T H E D E TRO I T J E WIS H N E W S
publicity director at
he grueling routine is
the same six days a
week, from the first
Monday in April until
mid-October. He works
for three, perhaps 31/2
hours in the morning,
then he returns in the evening
for another shift. This one lasts
for at least five hours, wrapping
up at about midnight.
But you won't find Gordon
Waterstone complaining. The
39-year-old publicity director at
Hazel Park Harness Raceway
says his job is a labor of love.
In many respects, Mr. Wa-
terstone is the "voice" of the
raceway. He's the one quoted as
the track spokesman in news-
paper stories and, at 1:15 each
morning, he reports the night-
ly results on WWJ Radio. The
1972 graduate of Oak Park
High School also predicts the
winners of races for a local pub-
Through his work, Mr. Wa-
terstone has met sports celebri-
ties like Willie Mays, Billy
Martin, Earl Weaver, the late
Aurelio Lopez, Thomas Hearns
and James Toney.
Those are the more glam-
orous parts of the job. Mr. Wa-
terstone also writes press
releases, does stories for trade
publications, provides informa-
tion for reporters, makes sure
entries and results are trans-
mitted to local media outlets, co-
ordinates activities for the
track's Horse Players Club,
works with his two assistants
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been luc ky
at the track.
STEVE STEIN STAFF WRITER
and tries to answer sometimes
off-the-wall questions posed by
"Because we're a racetrack,
people think we have the an-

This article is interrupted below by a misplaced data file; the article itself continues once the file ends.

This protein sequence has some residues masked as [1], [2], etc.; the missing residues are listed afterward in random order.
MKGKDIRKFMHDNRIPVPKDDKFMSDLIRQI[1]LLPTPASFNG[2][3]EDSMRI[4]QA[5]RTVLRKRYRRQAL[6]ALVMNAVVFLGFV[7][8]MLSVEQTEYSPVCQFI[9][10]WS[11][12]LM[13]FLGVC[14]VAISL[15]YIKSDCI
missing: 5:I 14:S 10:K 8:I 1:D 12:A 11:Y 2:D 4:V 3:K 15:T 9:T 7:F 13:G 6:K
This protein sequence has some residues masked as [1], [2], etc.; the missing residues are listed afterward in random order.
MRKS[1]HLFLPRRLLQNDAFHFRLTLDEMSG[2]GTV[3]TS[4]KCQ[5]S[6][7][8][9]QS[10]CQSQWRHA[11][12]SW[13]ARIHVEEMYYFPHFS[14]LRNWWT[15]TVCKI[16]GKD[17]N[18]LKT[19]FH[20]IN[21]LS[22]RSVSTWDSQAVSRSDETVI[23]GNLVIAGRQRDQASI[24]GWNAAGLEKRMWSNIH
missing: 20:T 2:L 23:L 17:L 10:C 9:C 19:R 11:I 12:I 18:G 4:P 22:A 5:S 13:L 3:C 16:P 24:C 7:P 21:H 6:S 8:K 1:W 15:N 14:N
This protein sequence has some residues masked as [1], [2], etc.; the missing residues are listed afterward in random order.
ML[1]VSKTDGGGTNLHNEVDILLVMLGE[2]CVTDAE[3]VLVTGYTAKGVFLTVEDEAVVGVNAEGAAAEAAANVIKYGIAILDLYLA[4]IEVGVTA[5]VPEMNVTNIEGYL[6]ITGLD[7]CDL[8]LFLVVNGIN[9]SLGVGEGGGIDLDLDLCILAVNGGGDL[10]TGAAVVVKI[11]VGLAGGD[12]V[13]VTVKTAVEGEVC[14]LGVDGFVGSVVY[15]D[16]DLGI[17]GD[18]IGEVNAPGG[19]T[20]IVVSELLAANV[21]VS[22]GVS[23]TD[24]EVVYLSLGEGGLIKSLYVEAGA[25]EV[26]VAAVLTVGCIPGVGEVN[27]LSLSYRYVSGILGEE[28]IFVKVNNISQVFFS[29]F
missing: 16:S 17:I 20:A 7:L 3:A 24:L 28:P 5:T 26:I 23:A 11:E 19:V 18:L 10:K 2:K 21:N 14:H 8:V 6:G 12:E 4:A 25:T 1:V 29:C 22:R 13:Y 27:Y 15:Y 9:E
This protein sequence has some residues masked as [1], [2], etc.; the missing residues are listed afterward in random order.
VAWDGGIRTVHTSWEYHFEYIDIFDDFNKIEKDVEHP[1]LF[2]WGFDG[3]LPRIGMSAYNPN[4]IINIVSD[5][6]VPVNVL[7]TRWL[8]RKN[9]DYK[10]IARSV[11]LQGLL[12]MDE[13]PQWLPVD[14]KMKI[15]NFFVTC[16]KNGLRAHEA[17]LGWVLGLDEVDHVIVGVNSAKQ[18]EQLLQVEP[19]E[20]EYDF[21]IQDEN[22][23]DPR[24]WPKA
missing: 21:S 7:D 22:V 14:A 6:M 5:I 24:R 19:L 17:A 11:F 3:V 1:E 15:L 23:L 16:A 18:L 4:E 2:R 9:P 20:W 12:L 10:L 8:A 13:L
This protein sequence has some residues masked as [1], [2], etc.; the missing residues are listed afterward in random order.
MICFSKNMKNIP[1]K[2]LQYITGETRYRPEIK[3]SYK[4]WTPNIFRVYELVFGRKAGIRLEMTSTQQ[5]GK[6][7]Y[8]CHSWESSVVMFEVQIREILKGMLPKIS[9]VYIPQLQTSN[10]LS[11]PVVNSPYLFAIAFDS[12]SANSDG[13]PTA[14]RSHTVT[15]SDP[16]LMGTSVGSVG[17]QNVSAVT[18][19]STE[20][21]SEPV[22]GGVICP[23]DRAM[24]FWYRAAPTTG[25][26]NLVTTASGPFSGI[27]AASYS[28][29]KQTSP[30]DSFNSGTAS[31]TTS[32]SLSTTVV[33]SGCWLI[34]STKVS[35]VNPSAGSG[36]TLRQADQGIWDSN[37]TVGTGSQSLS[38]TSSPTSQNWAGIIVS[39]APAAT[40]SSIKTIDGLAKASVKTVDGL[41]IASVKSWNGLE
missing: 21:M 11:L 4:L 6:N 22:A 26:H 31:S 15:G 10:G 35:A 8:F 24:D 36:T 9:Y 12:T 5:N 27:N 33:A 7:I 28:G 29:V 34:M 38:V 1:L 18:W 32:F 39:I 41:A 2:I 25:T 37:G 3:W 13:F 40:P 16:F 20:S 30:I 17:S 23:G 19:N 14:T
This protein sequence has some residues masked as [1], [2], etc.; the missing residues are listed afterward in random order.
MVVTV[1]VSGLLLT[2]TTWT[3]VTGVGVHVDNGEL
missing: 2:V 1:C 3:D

swer to every horse-racing ques-
tion," said Mr. Waterstone, who
is single and lives in Roseville.
"For some reason, I also get
asked occasionally for the name
of the party store near the tack
I can't figure that one out."
For a few weeks just after the
Hazel Park season ends, Mr.
Waterstone helps coordinate
publicity for the Breeders
Crown series of harness races.
November and December are
relatively slow, then Mr. Wa-
terstone starts returning to the
office regularly in January be-
cause print and advertising
deadlines are approaching for
the track program and there are
mass mailings to prepare.
"It's a hectic job, but I'm not
complaining," said Mr. Water-
stone, a member of the board of
directors of the North American
Harness Publicists Association.
"I enjoy what Pm doing; I have
a lot of friends at the track and
I never have to struggle with
rush-hour traffic. I even get a
chance to bet on a race occa-
"Pm very lucky. When I start-
ed working here in 1979, I was
filling cans and making deliv-
eries for a paint company in De-
troit. I hated that job and I
really didn't know what I want-
ed to do with my life.
"Before I started working full
time for the paint company, I
went to Michigan State for two
years and took just about every
introductory course trying to
find something which interest-
ed me. I ended up being a polit-
ical science major; but even if I
had gotten my degree in poli sci,
I don't know what I would have
done with it."
One thing Mr. Waterstone
E, enjoyed doing in his younger
(5, years was going to Hazel Park.
He loved to bowl — he says the
2 286 game he shot when he was